Thursday, July 11, 2013

Gujarat campaign suggests people want political parties to be under RTI ambit

Ballot box on RTI amendment
By Our Representative
Gujarat is witnessing a unique movement against the proposed amendment to the right to information (RTI) Act, which seeks to keep political parties out of the RTI ambit. While all political parties are supporting the amendment, a campaign by the Mahiiti Adhikar Gujarat Pahel (MAGP) has shown people are against it. The campaign -- which is spread to major cities, towns and villages -- last reached Surat, where awareness meetings were held in City Light Area, Maharana Pratap Garden and SVR college, Udhna-Magdalla road and Varachha road.
"Interaction with the people suggested that people have unanimously rejected political parties' move to keep away from transparency", MAGP volunteers said. In fact, at the ballot box put up to vote on the proposed amendment, thousands turned out to vote against it, and no vote was polled in favour of the political parties. "We are planning to collect over 50,000 votes", said Pankti Jog of the MAGP, adding, "Already, 8,000 people have polled in the ballot against the amendment, none in favour of it." .
The campaign has spread from the gram sabhas to the social media. "We plan to start an email campaign, where citizen will send one email to the President of India. It is planned that more than 1000 people will send email to the President before July 15, which is our last day of the campaign", Jog said. This is the date the political parties have to appoint public information officers as per CIC address.
"As part of the campaign, ballot paper is being circulated to citizens' groups across state who are actively on RTI awareness and promotion. College youth from Saladi village in Amereli district came in heavy numbers to vote against the amendment. There was also discussion in the Gram Sabha on why parties are shying away from transparency.
As for Surat, "groups are taking this as an opportunity to bring issue on agenda. Holding small outreach programmes in garden, colleges. ad having signature campaigns. Few others are are planning will give memorandum to party representatives. They have planned e-poll and e-petition, asking renowned people to write letters to the editors of major papers, and so on", she said.
Claiming that "response is very good", Jog said how people are reporting on the RTI helpline that even political party workers are surprised by their party bosses' move to remain on the side of the amendment. They so they are also upset, they tell me."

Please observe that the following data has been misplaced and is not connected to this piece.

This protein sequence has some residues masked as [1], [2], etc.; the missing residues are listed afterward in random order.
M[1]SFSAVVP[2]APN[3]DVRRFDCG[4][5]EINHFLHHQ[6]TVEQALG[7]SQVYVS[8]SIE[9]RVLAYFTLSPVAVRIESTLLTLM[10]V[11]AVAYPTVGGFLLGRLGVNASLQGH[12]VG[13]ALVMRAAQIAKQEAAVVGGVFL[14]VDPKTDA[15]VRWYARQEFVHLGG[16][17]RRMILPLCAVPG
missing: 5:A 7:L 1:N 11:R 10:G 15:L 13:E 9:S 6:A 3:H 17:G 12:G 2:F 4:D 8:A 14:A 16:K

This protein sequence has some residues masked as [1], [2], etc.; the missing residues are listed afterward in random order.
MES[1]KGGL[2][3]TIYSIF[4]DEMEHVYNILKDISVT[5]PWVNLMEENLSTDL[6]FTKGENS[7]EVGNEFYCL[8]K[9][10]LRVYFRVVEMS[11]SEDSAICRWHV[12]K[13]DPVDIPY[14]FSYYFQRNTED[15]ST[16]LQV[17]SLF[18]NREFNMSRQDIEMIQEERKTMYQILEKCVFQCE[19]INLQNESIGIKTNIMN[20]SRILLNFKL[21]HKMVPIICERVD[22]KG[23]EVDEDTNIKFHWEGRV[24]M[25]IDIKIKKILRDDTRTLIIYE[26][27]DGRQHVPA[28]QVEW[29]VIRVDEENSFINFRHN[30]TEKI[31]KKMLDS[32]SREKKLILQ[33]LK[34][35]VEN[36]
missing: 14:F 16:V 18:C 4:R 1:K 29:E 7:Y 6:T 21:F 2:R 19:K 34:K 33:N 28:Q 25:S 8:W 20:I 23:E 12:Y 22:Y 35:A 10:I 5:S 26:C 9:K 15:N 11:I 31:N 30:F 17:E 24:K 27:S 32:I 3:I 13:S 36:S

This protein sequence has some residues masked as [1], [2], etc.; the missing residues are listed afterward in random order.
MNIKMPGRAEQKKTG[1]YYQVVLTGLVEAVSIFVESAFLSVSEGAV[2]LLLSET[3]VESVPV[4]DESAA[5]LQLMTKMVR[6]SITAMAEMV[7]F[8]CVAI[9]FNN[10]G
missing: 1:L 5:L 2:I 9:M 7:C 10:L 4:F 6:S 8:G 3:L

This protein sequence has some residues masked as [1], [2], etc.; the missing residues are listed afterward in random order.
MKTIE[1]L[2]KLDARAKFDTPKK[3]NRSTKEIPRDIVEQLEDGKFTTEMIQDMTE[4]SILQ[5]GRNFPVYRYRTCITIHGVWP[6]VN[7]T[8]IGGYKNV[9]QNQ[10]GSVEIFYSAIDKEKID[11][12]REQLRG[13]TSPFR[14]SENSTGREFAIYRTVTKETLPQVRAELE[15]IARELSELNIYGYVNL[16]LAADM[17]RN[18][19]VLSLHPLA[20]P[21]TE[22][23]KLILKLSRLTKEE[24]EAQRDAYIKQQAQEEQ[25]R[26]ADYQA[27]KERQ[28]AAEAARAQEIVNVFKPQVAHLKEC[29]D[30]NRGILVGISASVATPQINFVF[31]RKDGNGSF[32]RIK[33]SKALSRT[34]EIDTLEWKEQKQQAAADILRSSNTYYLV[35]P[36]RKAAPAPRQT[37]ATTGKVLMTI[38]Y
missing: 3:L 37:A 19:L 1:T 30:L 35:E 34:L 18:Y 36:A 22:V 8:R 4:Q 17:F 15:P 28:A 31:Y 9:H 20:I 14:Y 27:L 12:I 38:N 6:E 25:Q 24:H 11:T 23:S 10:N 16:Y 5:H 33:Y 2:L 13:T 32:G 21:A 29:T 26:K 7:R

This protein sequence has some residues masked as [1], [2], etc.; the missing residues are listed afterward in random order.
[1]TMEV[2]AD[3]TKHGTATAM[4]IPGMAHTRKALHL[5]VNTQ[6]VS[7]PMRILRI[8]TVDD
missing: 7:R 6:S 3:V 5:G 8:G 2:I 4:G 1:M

Meanwhile, MAGP is planning to ask party chiefs what did they believe on the amendment, whether they wished to vote, meet, consult with state of district people on the move to amend the Act. "We are getting good response. Ballot boxes, signatures will be sent to Speaker of the Lok Sabha, with a note that 'As our representatives are amending RTI without taking our consent, we are compelled to send our votes directly'."
The campaign comes amidst the Union law ministry having cleared the ordinance route to amend the RTI Act to overturn a Central Information Commission (CIC) order bringing six major political parties under the ambit of the transparency law. "The ordinance route has been approved. Now it is up to the department of personnel and training to bring it before the Cabinet," Law Ministry officials are being as quoted as saying.
Defending the move to amend the RTI Act, a Cabinet note has stated that by declaring political parties as public authorities under the Right to Information Act would "hamper their smooth internal functioning since it will encourage political rivals to file RTI applications with malicious intentions".
The note says that the Representation of the People Act and the Income Tax Act provide "sufficient transparency regarding financial aspects of political parties." Under Section 2 of the RTI Act, the definition of public authority in the proposed amendment will make it clear that "it shall not include any political party registered under the Representation of the Peoples Act".
The Commission had in its June 3 order said that six national parties -- Congress, BJP, NCP, CPI-M, CPI and BSP -- have been substantially funded indirectly by the Government of India and "they have the character of public authority under the RTI Act as they perform public functions." Hence, they must reveal information sought under the RTI Act to general public.

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